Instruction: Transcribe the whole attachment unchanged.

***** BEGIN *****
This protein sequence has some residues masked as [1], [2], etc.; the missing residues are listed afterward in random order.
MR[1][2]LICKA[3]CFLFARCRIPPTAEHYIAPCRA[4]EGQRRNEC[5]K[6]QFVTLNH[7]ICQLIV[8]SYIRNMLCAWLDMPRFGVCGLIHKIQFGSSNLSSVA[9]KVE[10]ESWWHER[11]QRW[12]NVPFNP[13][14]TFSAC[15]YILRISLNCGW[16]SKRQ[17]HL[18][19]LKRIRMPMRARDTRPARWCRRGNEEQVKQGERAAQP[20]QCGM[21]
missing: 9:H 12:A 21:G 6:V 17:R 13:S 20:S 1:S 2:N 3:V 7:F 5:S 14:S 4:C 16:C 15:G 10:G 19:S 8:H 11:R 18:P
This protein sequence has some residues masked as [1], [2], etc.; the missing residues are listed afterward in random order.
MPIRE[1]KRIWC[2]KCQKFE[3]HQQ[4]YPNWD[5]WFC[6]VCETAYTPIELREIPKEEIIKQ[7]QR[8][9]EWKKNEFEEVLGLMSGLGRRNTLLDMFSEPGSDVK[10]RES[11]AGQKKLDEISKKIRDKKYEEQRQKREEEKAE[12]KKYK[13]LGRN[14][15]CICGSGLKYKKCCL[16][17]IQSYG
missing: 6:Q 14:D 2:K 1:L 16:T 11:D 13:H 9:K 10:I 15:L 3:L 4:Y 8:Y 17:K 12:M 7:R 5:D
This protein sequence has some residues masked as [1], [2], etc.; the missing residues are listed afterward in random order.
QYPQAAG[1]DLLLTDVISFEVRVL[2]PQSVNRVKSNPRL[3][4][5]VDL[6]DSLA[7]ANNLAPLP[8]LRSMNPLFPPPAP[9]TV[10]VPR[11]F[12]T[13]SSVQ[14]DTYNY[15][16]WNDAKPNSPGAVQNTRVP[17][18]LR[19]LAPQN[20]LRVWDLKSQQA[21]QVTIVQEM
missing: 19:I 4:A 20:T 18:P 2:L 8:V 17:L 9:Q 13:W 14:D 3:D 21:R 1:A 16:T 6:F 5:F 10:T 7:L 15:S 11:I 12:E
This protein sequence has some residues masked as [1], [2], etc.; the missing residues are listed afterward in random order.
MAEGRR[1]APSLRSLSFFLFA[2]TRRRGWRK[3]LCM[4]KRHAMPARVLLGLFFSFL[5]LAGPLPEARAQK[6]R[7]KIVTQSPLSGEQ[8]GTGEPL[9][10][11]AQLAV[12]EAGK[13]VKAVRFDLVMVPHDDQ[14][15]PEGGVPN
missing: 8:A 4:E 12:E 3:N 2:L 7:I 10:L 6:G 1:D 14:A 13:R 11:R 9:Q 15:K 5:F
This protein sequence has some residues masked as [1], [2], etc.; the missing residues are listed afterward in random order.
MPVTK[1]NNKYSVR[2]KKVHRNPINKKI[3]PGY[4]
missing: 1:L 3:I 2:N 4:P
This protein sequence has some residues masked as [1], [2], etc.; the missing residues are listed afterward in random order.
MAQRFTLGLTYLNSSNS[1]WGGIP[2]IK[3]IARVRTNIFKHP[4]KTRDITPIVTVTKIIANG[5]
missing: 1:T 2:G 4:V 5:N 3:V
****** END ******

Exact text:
This protein sequence has some residues masked as [1], [2], etc.; the missing residues are listed afterward in random order.
MR[1][2]LICKA[3]CFLFARCRIPPTAEHYIAPCRA[4]EGQRRNEC[5]K[6]QFVTLNH[7]ICQLIV[8]SYIRNMLCAWLDMPRFGVCGLIHKIQFGSSNLSSVA[9]KVE[10]ESWWHER[11]QRW[12]NVPFNP[13][14]TFSAC[15]YILRISLNCGW[16]SKRQ[17]HL[18][19]LKRIRMPMRARDTRPARWCRRGNEEQVKQGERAAQP[20]QCGM[21]
missing: 9:H 12:A 21:G 6:V 17:R 13:S 20:S 1:S 2:N 3:V 7:F 5:S 14:S 4:C 16:C 15:G 10:G 19:S 8:H 11:R 18:P
This protein sequence has some residues masked as [1], [2], etc.; the missing residues are listed afterward in random order.
MPIRE[1]KRIWC[2]KCQKFE[3]HQQ[4]YPNWD[5]WFC[6]VCETAYTPIELREIPKEEIIKQ[7]QR[8][9]EWKKNEFEEVLGLMSGLGRRNTLLDMFSEPGSDVK[10]RES[11]AGQKKLDEISKKIRDKKYEEQRQKREEEKAE[12]KKYK[13]LGRN[14][15]CICGSGLKYKKCCL[16][17]IQSYG
missing: 6:Q 14:D 2:K 1:L 16:T 11:D 13:H 9:K 10:I 15:L 3:L 4:Y 8:Y 17:K 12:M 7:R 5:D
This protein sequence has some residues masked as [1], [2], etc.; the missing residues are listed afterward in random order.
QYPQAAG[1]DLLLTDVISFEVRVL[2]PQSVNRVKSNPRL[3][4][5]VDL[6]DSLA[7]ANNLAPLP[8]LRSMNPLFPPPAP[9]TV[10]VPR[11]F[12]T[13]SSVQ[14]DTYNY[15][16]WNDAKPNSPGAVQNTRVP[17][18]LR[19]LAPQN[20]LRVWDLKSQQA[21]QVTIVQEM
missing: 19:I 4:A 20:T 18:P 2:L 8:V 17:L 9:Q 13:W 14:D 3:D 21:R 1:A 16:T 6:F 5:F 10:T 7:L 15:S 11:I 12:E
This protein sequence has some residues masked as [1], [2], etc.; the missing residues are listed afterward in random order.
MAEGRR[1]APSLRSLSFFLFA[2]TRRRGWRK[3]LCM[4]KRHAMPARVLLGLFFSFL[5]LAGPLPEARAQK[6]R[7]KIVTQSPLSGEQ[8]GTGEPL[9][10][11]AQLAV[12]EAGK[13]VKAVRFDLVMVPHDDQ[14][15]PEGGVPN
missing: 8:A 4:E 12:E 3:N 2:L 7:I 10:L 6:G 1:D 14:A 13:R 11:R 9:Q 15:K 5:F
This protein sequence has some residues masked as [1], [2], etc.; the missing residues are listed afterward in random order.
MPVTK[1]NNKYSVR[2]KKVHRNPINKKI[3]PGY[4]
missing: 1:L 3:I 2:N 4:P
This protein sequence has some residues masked as [1], [2], etc.; the missing residues are listed afterward in random order.
MAQRFTLGLTYLNSSNS[1]WGGIP[2]IK[3]IARVRTNIFKHP[4]KTRDITPIVTVTKIIANG[5]
missing: 1:T 2:G 4:V 5:N 3:V